Dr. Mark Gardener

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Tips and Tricks - for R and Excel

On these pages you can find tips, tricks and hints for using both R and Excel. At the end of each tip there are links forwards and backwards as appropriate. There is also an index of R tips and an index of Excel tips.

For most analytical purposes the combination of Excel and R is unbeatable! Excel is great as a data management tool and for preparing data for analysis. You can also use it to get an overview of your data or to make simple (and not so simple) graphs. R is an analytical "swiss army knife" and can carry out a mind-boggling array of analytical routines as well as producing great graphics.

Tips & Tricks for R | Tips & Tricks for Excel | An Introduction to R | MonogRaphs | Writer's Bloc


Object elements: $ [] and [[]]

$ selects named elements from list and data.frames

[] selects element(s) from any object

[[]] selects element(s) but suppresses display of element name

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Object elements: brackets [], double brackets [[]] and $

Many R objects are composed of multiple elements. There are various ways to extract one (or more) elements from an object, depending on the object itself.

A simple vector for example is a 1-D object; you can get elements from a vector using the square brackets:

> data1 = c(3, 5, 7, 5, 3, 2, 6, 8, 5, 6, 9) # Make a numeric vector
> data1
[1] 3 5 7 5 3 2 6 8 5 6 9
> data1[1] # The first item
[1] 3
> data1[3] # The third item
[1] 7
> data1[1:4] # The first 4 items
[1] 3 5 7 5
> data1[-1] # All except the first
[1] 5 7 5 3 2 6 8 5 6 9
> data1[c(1, 3, 4, 8)] # The 1st, 3rd, 4th, 8th
[1] 3 7 5 8
> data1[data1 > 3] # All items > 3
[1] 5 7 5 6 8 5 6 9
> data1[data1 < 5 | data1 > 7] # Items < 5 OR > 7
[1] 3 3 2 8 9

If your object has 2 dimensions, such as a data.frame or a matrix you can use the same idea but now specify [rows, columns]. Extra dimensions can be supplied if needed (e.g. for a table).

> mymat = matrix(1:30, ncol = 5, dimnames = list(letters[1:6], LETTERS[1:5]))
> mymat
A B C D E
a 1 7 13 19 25
b 2 8 14 20 26
c 3 9 15 21 27
d 4 10 16 22 28
e 5 11 17 23 29
f 6 12 18 24 30
> mymat[2, 3]  # Item from 2nd row and 3rd column
[1] 14
> mymat[, 2] # All rows but only 2nd column
a b c d e f
7 8 9 10 11 12
> mymat[3, ] # All columns but only 3rd row
A B C D E
3 9 15 21 27
> mymat[-1, ] # All columns and all rows except the first
A B C D E
b 2 8 14 20 26
c 3 9 15 21 27
d 4 10 16 22 28
e 5 11 17 23 29
f 6 12 18 24 30
> mymat[, "B"] # All rows and the row named "B"
a b c d e f
7 8 9 10 11 12

You can also use conditional statements just like for a vector. With some objects you can use the $, particularly data.frame and list objects:

> mydf = data.frame(num = 1:12, mnths = month.abb[1:12],
                    fac = gl(3,4, labels = c("high", "mid","low")),
                    let = LETTERS[12:1])
> mydf
   num mnths  fac let
1    1   Jan high   L
2    2   Feb high   K
3    3   Mar high   J
4    4   Apr high   I
5    5   May  mid   H
6    6   Jun  mid   G
7    7   Jul  mid   F
8    8   Aug  mid   E
9    9   Sep  low   D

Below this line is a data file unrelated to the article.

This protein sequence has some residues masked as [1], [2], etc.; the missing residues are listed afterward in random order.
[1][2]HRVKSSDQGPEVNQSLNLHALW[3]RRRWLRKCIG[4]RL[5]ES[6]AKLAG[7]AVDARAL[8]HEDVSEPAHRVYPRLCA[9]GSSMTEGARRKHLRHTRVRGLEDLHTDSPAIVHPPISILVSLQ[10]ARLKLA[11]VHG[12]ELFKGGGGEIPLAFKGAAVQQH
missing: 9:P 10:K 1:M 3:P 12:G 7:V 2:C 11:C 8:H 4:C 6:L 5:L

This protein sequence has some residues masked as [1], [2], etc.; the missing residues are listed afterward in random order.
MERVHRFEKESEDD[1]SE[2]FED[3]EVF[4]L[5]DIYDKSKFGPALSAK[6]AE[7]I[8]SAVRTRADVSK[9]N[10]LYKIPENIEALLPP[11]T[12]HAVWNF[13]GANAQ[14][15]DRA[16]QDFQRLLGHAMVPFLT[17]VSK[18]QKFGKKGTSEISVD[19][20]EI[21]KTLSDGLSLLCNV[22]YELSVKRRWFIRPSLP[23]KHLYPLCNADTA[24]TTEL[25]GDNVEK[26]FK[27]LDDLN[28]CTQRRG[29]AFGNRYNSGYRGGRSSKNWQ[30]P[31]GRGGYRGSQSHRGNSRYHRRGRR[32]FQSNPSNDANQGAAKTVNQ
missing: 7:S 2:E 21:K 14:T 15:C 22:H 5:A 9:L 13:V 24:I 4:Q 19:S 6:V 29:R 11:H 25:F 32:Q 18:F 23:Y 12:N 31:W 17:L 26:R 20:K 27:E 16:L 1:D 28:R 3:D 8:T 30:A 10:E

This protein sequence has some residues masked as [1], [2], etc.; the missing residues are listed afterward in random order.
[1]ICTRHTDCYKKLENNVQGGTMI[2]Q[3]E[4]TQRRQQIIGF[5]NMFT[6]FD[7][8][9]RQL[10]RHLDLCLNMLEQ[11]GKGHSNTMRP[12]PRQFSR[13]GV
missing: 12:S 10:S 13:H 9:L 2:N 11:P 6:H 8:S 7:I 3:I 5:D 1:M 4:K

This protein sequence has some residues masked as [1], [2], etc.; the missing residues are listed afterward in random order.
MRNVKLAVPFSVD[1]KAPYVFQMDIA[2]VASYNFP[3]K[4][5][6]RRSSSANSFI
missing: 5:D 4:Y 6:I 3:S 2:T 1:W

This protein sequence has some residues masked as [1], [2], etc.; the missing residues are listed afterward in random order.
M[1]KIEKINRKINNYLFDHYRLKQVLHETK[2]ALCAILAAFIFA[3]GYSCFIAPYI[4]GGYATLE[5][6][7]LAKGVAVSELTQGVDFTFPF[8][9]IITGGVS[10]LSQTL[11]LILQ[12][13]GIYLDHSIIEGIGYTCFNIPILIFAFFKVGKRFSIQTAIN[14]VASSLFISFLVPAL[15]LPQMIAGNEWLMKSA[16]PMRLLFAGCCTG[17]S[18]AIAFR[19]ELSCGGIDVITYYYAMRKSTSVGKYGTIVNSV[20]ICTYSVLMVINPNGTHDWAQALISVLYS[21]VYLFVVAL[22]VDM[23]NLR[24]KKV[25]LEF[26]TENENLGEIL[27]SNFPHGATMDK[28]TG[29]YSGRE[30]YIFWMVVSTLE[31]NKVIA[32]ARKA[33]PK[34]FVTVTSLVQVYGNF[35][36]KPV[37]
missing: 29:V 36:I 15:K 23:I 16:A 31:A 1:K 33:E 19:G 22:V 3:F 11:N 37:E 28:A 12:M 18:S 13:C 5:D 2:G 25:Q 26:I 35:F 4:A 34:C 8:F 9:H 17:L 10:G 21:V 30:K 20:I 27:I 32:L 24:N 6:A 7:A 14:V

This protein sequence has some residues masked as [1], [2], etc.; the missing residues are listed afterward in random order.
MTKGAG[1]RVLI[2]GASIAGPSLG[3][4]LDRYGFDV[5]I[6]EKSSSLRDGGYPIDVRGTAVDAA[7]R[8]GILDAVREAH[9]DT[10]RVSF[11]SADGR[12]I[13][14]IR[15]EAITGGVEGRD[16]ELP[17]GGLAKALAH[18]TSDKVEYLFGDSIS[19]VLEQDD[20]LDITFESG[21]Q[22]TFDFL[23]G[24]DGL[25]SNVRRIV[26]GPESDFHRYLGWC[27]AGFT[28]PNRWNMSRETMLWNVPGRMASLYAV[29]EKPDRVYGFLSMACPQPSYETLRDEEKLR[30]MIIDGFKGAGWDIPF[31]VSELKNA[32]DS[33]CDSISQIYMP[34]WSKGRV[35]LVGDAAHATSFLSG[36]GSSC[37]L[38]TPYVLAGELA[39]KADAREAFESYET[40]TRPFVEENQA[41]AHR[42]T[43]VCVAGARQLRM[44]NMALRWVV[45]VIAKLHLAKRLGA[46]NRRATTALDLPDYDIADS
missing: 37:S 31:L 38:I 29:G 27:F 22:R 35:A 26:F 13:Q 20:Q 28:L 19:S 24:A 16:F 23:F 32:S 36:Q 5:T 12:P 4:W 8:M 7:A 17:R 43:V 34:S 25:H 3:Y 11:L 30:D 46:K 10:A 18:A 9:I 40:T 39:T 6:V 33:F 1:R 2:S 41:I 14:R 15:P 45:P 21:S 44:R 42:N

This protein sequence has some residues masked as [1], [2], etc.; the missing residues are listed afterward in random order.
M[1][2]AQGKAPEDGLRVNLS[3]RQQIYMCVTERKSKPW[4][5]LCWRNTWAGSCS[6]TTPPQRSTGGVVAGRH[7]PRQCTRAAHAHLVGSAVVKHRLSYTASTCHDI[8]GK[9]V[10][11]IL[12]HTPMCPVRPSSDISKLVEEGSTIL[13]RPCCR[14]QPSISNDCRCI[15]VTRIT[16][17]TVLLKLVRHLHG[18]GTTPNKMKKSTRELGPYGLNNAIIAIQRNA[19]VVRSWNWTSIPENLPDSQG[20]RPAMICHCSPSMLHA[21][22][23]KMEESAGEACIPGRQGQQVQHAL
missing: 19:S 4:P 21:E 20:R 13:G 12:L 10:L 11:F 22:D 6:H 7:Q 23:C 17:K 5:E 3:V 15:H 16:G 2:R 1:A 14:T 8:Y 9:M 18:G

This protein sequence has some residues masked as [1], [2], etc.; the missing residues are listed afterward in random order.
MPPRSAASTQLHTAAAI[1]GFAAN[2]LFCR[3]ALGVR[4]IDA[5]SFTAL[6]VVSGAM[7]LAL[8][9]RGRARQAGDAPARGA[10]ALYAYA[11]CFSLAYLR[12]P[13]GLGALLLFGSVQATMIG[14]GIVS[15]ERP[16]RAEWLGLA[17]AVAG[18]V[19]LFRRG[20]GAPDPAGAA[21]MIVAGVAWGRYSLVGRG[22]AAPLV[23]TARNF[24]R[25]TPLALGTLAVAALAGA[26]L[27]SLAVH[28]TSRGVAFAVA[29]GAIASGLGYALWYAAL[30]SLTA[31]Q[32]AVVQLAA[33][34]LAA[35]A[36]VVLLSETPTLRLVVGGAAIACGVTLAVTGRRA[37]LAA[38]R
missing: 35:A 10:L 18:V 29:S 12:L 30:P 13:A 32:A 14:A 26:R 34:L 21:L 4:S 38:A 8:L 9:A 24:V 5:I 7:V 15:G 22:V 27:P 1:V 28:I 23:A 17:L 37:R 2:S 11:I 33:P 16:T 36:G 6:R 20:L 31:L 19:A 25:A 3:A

10  10   Oct  low   C
11  11   Nov  low   B
12  12   Dec  low   A

> mylist = list(num = 1:6, let = letters[9:1], mnth = month.abb[1:7])
> mylist
$num
[1] 1 2 3 4 5 6
$let
[1] "i" "h" "g" "f" "e" "d" "c" "b" "a"
$mnth
[1] "Jan" "Feb" "Mar" "Apr" "May" "Jun" "Jul"

The $ is used with the element name like so:

> mydf$let
[1] L K J I H G F E D C B A
Levels: A B C D E F G H I J K L
> mydf$num
[1] 1 2 3 4 5 6 7 8 9 10 11 12
> mylist$mnth
[1] "Jan" "Feb" "Mar" "Apr" "May" "Jun" "Jul"

You can also use square brackets. For the data.frame the [row, column] syntax works as it did for the matrix. Giving a single value selects a column.

> mylist[1]
$num
[1] 1 2 3 4 5 6
> mydf[2]
   mnths
1    Jan
2    Feb
3    Mar
4    Apr
5    May
6    Jun
7    Jul
8    Aug
9    Sep
10   Oct
11   Nov
12   Dec

> mydf[2,]
  num mnths  fac let
2   2   Feb high   K    

Note that the $ does not work with a matrix object.

You can use double brackets to select elements in more or less the same way as single brackets. The difference between single and double is that with double brackets any element names are not displayed:

> mydf[[2]]
 [1] Jan Feb Mar Apr May Jun Jul Aug Sep Oct Nov Dec
Levels: Apr Aug Dec Feb Jan Jul Jun Mar May Nov Oct Sep

> mydf[2]
   mnths
1    Jan
2    Feb
3    Mar
4    Apr
5    May
6    Jun
7    Jul
8    Aug
9    Sep
10   Oct
11   Nov
12   Dec

> mylist[3]
$mnth
[1] "Jan" "Feb" "Mar" "Apr" "May" "Jun" "Jul"
> mylist[[3]]
[1] "Jan" "Feb" "Mar" "Apr" "May" "Jun" "Jul"

You don't have to use an index value, the element name gives a similar result:

> mylist[["let"]]
[1] "i" "h" "g" "f" "e" "d" "c" "b" "a"
> mylist["let"]
$let
[1] "i" "h" "g" "f" "e" "d" "c" "b" "a"

So, the $ can be used with vector and data.frame objects and the [] with more or less any object. Use [[]] to suppress the element name.


Top << Previous tip: Row & column names using dimnames() >> Next tip: Rotating objects using t()
 
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More links:

An introduction to R

See my Publications about Excel, R, statistics and data analysis Courses in R, data analysis, data management and statistics Visit the R Project website
 

See my Publications about statistics and data analysis.

MonogRaphs: random topics in R

Writer's Bloc – my latest writing project includes R scripts

Courses in data analysis, data management and statistics.

My Publications about statistics and data analysis

Managing Data Using Excel, Cover

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